Absence of tumor-suppressing gene derails DNA replication, leaving cells vulnerable to cancer
Cell duplication and growth is essential to sustaining life, and in order for this critical function to take place, cells must unwind the tight ball of DNA in their nucleus and then duplicate their genomic information. This is a delicate maneuver, ripe for errors or omissions, and if PTEN, a known tumor-suppressor gene, has mutated or is absent, the replication process derails and can lead to cancer development, Weill Cornell Medical College researchers found in a new study.
Because of the new insights it reveals, this research, published July 9 in Nature Communications, might influence how future cancer patients are treated based on their genetic make-up.
"Tumors without PTEN are more sensitive to chemotherapies that work by targeting DNA replication, while normal cells or cancers with active PTEN resist these treatments," said Dr. Wen H. Shen, the study's lead investigator and an assistant professor of cell biology in radiation oncology at Weill Cornell. "Based on our research, knowing PTEN status is critical for guiding treatment choices."
In the late-1990s, scientists discovered the PTEN gene and growing evidence has shown that PTEN is a powerful tumor suppressor. Less clear, however, was whether and how PTEN works when it comes to DNA replication—and if loss of PTEN could impact this central process of genome transmission to allow development and progression of cancer. The Weill Cornell research team found that when the PTEN gene is missing or mutated, DNA is left unprotected in the duplication process and can become damaged or corrupted.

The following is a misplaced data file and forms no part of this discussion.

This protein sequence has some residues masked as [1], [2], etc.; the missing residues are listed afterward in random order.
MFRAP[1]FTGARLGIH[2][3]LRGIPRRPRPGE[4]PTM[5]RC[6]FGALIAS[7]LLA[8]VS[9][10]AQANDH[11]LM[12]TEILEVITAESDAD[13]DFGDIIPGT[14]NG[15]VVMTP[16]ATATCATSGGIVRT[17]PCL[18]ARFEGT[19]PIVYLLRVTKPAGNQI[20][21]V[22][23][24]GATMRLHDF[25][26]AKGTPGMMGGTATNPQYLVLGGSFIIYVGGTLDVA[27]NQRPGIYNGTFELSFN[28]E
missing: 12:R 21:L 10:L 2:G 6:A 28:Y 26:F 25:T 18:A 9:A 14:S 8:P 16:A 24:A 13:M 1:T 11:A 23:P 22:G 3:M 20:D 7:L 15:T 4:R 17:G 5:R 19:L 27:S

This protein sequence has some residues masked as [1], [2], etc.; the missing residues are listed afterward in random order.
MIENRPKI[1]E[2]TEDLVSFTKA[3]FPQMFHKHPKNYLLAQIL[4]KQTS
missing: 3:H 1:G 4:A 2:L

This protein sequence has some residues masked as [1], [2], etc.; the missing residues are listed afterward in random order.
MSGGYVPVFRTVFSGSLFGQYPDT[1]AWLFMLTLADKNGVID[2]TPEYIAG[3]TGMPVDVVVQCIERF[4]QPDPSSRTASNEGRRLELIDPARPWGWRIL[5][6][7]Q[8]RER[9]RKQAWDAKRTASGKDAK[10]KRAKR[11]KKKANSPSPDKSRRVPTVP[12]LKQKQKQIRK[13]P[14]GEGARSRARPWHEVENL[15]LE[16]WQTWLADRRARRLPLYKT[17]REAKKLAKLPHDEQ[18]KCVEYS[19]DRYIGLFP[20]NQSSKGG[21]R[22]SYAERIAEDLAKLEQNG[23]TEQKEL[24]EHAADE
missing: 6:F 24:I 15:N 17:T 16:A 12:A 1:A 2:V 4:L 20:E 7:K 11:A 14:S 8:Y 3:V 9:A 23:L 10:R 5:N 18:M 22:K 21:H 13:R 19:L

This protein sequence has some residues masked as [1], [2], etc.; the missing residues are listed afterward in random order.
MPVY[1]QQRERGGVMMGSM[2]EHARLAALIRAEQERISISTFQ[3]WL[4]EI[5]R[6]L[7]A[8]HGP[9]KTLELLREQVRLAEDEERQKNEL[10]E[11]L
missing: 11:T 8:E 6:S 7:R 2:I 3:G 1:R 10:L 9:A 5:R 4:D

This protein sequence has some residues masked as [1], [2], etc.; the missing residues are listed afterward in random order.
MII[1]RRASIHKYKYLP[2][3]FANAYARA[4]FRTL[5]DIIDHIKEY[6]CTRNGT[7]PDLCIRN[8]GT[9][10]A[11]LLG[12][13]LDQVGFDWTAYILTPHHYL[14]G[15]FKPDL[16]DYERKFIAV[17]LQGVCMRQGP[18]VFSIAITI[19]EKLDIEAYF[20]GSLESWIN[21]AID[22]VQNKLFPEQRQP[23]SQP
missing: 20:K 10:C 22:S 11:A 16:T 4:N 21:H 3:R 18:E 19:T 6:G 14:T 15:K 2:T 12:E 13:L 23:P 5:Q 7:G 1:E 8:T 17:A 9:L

"DNA replication is an error-prone process," said Dr. Shen, who is also a member of the Sandra and Edward Meyer Cancer Center at Weill Cornell. "As the DNA double helix unwinds and separates, forming a Y-shaped open structure, it is vulnerable to stress signals and damages.
"Our study shows that PTEN acts as a guardian of this process by sitting right on the replication fork to recruit other essential protective partners," she continued. "Without PTEN, this protection machinery falls apart. DNA is then unprotected, which leads to fork stalling and failure to restart."
Without PTEN or the protective proteins that PTEN recruits, Dr. Shen said, the DNA may become fragile and corrupted, leading the cell to produce stress signals. Cancer can result when the stress signals accumulate or when cells with un-replicated DNA rush into cell division prematurely to produce an abnormal number of chromosomes in a cell, a condition called aneuploidy.
PTEN function is absent in a wide variety of cancers—for example, 70 percent of prostate cancers have PTEN mutation or deletion. Because of this, researchers are currently testing PTEN to see if it's a marker of aggressive cancer and for personalized cancer treatment.
"Patients whose cancers have lost PTEN or harbor mutations in the gene are known to have poorer outcomes than patients with active PTEN," Dr. Shen said. "Our expectation is that a PTEN blood test in the near future will help clinicians decide on the right therapies for each cancer patient, and in particular, to benefit this subgroup of cancer patients carrying PTEN mutations."